If you want to go your own way and try to be better and smarter than others, you can’t copy what they do. Instead, you must have enough energy and creativity to get past any obstacles. The position we now hold on the market must prove that we have the necessary ability. This has resulted in a thick quality handbook which states in detail how our products are to be made. It also describes what machines and aids that are to be used and our training methods. Moreover, it brings together masses of experience we have gained, experience that is of invaluable use when we develop and improve our products.


At this point, we can simply say that without will, nothing would have been achieved because to reach goals, a huge amount of work and sacrifice is needed. It is resolute will that propels the other three traits.

When we fail (which we sometimes do), there’s a gloomy atmosphere because everyone at Tentipi cares. Because we always take any problems very seriously and never give in to easy ways out, we come up with solutions that we would never have found without a very strong will.

Will is about caring and being passionate. Ever since we started in 1989, we have been passionate about ONE SINGLE THING: being the best in the world at manufacturing and supplying Nordic Tipis and their accessories and giving our customers the best service possible.

Price in relation to quality

In order to meet our customers’ needs and financial resources in the best possible way, most of our range of products has been divided into three levels of quality. Even for the simplest level, Base, the standards we have set are far higher than many tent manufacturers ever do but of course at the same time it’s important to keep the price as low as possible.

Our ambitions lead to compromises regarding cost as well which is why not even our cheapest tents are particularly cheap when compared with others.

At the highest level, Pro, we don’t compromise on cost; here the challenge is quite simply to produce the very best. This often means choosing materials that are twice or even up to five times as expensive as those used for Base.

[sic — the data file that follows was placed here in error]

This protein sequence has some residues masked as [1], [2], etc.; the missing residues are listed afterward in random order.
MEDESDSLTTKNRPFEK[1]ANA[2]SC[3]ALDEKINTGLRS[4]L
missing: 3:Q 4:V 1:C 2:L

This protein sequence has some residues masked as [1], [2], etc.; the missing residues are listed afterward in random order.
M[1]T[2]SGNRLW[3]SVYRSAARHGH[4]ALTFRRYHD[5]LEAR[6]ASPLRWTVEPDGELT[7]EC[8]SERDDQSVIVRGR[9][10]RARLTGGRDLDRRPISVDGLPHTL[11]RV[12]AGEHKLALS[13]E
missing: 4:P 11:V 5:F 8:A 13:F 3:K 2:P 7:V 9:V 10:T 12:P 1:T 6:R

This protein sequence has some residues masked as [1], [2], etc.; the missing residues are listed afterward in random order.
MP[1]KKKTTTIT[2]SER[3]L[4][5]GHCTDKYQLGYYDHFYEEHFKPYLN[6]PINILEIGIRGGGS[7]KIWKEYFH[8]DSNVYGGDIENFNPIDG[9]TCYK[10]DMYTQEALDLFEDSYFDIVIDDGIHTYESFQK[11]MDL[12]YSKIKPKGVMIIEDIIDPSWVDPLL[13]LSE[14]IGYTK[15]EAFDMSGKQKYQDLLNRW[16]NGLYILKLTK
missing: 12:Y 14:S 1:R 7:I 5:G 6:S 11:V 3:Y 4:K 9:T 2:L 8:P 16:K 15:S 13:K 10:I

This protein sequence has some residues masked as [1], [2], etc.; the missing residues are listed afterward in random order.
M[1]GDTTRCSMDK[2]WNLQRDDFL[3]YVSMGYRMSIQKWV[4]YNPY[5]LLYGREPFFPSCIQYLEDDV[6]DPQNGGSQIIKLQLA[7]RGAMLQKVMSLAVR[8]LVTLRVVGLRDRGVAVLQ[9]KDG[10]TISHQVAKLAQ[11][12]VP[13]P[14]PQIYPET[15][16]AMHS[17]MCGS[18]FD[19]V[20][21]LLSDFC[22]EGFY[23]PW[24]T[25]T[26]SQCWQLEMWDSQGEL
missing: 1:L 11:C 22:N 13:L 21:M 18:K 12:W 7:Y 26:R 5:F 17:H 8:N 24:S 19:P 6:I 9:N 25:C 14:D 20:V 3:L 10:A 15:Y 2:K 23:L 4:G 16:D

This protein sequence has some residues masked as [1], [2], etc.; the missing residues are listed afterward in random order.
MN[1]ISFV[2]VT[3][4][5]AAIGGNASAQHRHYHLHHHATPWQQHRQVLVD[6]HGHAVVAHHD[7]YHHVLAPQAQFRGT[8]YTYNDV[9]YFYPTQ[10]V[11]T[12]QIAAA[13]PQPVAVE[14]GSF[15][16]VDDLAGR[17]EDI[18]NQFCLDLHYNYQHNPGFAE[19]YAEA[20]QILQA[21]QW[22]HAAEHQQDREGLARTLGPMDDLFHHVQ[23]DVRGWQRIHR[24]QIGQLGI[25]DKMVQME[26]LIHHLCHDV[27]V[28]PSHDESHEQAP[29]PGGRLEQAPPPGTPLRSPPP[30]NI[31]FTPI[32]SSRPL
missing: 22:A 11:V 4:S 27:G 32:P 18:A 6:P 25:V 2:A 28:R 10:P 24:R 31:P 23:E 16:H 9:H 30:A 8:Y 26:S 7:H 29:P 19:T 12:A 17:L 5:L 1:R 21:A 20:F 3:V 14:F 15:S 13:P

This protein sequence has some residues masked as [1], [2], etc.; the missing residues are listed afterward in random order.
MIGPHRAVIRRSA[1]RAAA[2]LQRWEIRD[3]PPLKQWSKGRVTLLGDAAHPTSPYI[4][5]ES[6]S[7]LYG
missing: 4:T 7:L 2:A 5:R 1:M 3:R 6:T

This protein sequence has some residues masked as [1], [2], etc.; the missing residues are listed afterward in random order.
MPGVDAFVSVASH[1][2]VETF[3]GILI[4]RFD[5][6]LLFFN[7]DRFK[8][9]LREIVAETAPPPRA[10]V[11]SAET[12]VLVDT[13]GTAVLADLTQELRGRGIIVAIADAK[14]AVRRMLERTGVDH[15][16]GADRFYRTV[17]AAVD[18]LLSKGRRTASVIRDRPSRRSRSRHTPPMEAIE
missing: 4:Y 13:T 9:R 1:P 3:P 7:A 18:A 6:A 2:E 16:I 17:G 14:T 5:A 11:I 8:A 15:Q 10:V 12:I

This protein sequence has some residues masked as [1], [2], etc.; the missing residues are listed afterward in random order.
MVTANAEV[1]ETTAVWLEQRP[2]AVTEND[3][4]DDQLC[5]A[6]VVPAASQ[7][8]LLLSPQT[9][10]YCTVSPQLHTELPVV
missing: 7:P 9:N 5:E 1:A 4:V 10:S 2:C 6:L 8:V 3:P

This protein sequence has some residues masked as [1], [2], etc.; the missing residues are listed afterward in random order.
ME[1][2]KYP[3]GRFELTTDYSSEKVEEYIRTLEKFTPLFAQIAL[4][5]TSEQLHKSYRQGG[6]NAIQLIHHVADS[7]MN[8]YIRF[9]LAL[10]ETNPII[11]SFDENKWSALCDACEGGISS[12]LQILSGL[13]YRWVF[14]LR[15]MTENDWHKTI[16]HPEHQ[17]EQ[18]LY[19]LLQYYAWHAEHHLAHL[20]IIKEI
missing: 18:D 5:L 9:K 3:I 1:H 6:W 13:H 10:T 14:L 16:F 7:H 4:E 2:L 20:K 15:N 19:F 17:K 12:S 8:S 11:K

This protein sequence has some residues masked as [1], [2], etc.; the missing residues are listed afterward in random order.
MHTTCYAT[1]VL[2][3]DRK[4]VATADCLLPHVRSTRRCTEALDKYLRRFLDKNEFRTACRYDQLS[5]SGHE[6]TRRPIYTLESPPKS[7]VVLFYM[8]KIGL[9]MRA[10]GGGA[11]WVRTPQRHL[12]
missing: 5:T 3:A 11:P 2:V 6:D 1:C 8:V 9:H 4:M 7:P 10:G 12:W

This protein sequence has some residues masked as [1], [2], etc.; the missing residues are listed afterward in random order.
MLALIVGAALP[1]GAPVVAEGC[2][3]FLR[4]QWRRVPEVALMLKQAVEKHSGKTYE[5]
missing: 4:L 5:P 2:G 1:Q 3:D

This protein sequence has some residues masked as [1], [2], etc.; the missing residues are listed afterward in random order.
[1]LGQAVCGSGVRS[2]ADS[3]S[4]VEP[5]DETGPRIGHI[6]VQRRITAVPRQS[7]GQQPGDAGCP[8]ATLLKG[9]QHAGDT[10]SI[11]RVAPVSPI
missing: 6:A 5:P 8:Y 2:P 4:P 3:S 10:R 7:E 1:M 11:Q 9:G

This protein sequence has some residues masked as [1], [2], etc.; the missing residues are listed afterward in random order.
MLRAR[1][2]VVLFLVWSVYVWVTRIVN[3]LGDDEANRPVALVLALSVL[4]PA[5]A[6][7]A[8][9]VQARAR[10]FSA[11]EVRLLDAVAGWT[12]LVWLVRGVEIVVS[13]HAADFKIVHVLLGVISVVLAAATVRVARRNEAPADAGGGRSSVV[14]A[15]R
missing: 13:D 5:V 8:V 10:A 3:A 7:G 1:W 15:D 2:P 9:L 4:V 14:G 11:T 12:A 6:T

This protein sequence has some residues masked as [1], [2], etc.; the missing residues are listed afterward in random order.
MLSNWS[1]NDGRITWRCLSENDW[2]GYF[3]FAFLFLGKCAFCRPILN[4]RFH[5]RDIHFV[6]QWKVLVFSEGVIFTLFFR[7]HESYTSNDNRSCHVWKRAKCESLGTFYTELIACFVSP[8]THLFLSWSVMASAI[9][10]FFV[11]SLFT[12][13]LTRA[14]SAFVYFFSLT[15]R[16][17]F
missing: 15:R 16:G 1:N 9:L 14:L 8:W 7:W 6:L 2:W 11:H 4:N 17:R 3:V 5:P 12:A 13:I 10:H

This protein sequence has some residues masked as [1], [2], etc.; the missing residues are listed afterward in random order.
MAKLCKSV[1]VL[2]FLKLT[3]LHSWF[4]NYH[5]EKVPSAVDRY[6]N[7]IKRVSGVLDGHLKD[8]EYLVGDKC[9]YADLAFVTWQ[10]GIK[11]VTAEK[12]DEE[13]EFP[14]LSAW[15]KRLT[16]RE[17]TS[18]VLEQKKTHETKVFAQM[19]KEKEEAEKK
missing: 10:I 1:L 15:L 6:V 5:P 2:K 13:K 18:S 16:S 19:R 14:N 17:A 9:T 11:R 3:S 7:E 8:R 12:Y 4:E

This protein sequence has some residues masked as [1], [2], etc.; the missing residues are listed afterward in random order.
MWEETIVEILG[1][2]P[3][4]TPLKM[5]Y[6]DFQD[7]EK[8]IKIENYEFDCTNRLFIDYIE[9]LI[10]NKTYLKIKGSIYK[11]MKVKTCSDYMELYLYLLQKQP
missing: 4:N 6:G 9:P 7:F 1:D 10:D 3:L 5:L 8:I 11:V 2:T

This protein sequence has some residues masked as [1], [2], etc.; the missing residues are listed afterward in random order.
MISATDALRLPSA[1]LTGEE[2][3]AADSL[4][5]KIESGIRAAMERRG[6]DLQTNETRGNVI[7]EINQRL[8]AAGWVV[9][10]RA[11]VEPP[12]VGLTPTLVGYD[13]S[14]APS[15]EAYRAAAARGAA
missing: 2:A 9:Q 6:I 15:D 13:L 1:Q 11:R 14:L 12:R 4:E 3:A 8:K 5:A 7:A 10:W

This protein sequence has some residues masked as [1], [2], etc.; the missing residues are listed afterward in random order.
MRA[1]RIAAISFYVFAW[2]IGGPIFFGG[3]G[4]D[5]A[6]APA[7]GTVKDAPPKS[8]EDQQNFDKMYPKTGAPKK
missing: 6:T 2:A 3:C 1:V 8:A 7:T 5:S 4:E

Let’s change focus for a moment. Some people think that Tentipi’s tents cost a lot of money and, well, yes, they are quite expensive. Our aim has always been to design and produce the most flexible tent in the world. If it’s to be truly flexible, then it is simply not possible to compromise on quality and features since the tent would then not cope with stormy weather, different climates and varying needs.

It’s like comparing an ordinary table knife with a multi-tool like Victorinox or Leatherman. They cost many times as much but can one really compare them? Anyone who has tried out cheap copies of these tools has no doubt realised that there is a “cost” linked to a low price! Yes, a Tentipi tent does cost more than traditional types of tents but you get so much more for your money. And yes, we are the most expensive tent-makers but there are good reasons for that.

Reputable Bushcraft & Survival Skills Magazine tested Safir 9 cp and gave it top marks in all categories: Quality, Features, VALUE FOR MONEY, Storm Proofing, and Ease of Set up. The interesting thing here is precisely “value for money”. They tested our most expensive model together with much cheaper Nordic tipis and yet the results showed that Tentipi offered “best value for money”.

This is precisely what we are striving for when we develop and produce our tents: to give as much “plus value” as possible to the user. The result is so much more than just a tent that offers weather protection; a Tentipi Nordic tipi is a cosy and comfortable home wherever you are, in any kind of climate and in all weather conditions.